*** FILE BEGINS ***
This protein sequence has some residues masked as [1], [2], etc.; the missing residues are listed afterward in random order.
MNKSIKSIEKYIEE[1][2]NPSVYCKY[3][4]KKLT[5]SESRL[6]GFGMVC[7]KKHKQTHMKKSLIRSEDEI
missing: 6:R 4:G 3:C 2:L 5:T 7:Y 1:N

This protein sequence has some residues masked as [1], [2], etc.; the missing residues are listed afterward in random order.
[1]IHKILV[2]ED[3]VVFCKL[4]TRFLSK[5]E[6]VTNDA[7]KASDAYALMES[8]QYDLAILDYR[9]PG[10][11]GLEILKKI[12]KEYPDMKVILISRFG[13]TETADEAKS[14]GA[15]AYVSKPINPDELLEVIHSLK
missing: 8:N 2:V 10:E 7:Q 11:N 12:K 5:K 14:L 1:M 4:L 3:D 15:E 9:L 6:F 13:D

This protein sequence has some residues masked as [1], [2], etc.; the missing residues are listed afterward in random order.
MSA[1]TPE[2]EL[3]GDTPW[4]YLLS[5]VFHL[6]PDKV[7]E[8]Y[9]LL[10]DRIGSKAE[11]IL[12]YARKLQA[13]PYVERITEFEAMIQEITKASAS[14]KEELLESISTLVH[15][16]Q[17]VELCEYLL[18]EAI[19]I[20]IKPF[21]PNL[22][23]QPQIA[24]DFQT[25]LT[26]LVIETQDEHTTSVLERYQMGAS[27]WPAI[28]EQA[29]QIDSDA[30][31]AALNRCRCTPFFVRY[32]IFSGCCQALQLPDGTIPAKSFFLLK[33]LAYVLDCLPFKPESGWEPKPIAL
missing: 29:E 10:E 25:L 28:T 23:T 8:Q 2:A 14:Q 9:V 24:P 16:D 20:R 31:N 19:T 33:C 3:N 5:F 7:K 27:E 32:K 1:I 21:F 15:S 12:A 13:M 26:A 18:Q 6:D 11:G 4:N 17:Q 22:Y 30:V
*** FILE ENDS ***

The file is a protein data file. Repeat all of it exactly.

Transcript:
This protein sequence has some residues masked as [1], [2], etc.; the missing residues are listed afterward in random order.
MNKSIKSIEKYIEE[1][2]NPSVYCKY[3][4]KKLT[5]SESRL[6]GFGMVC[7]KKHKQTHMKKSLIRSEDEI
missing: 6:R 4:G 3:C 2:L 5:T 7:Y 1:N

This protein sequence has some residues masked as [1], [2], etc.; the missing residues are listed afterward in random order.
[1]IHKILV[2]ED[3]VVFCKL[4]TRFLSK[5]E[6]VTNDA[7]KASDAYALMES[8]QYDLAILDYR[9]PG[10][11]GLEILKKI[12]KEYPDMKVILISRFG[13]TETADEAKS[14]GA[15]AYVSKPINPDELLEVIHSLK
missing: 8:N 2:V 10:E 7:Q 11:N 12:K 5:K 14:L 1:M 4:L 3:D 15:E 9:L 6:F 13:D

This protein sequence has some residues masked as [1], [2], etc.; the missing residues are listed afterward in random order.
MSA[1]TPE[2]EL[3]GDTPW[4]YLLS[5]VFHL[6]PDKV[7]E[8]Y[9]LL[10]DRIGSKAE[11]IL[12]YARKLQA[13]PYVERITEFEAMIQEITKASAS[14]KEELLESISTLVH[15][16]Q[17]VELCEYLL[18]EAI[19]I[20]IKPF[21]PNL[22][23]QPQIA[24]DFQT[25]LT[26]LVIETQDEHTTSVLERYQMGAS[27]WPAI[28]EQA[29]QIDSDA[30][31]AALNRCRCTPFFVRY[32]IFSGCCQALQLPDGTIPAKSFFLLK[33]LAYVLDCLPFKPESGWEPKPIAL
missing: 29:E 10:E 25:L 28:T 23:T 8:Q 2:A 14:Q 9:V 24:P 16:D 20:R 31:N 19:T 33:C 3:N 5:F 7:K 27:E 32:K 1:I 21:F 15:S 12:A 13:M 26:A 18:Q 6:D 11:G 4:N 17:Q 22:Y 30:V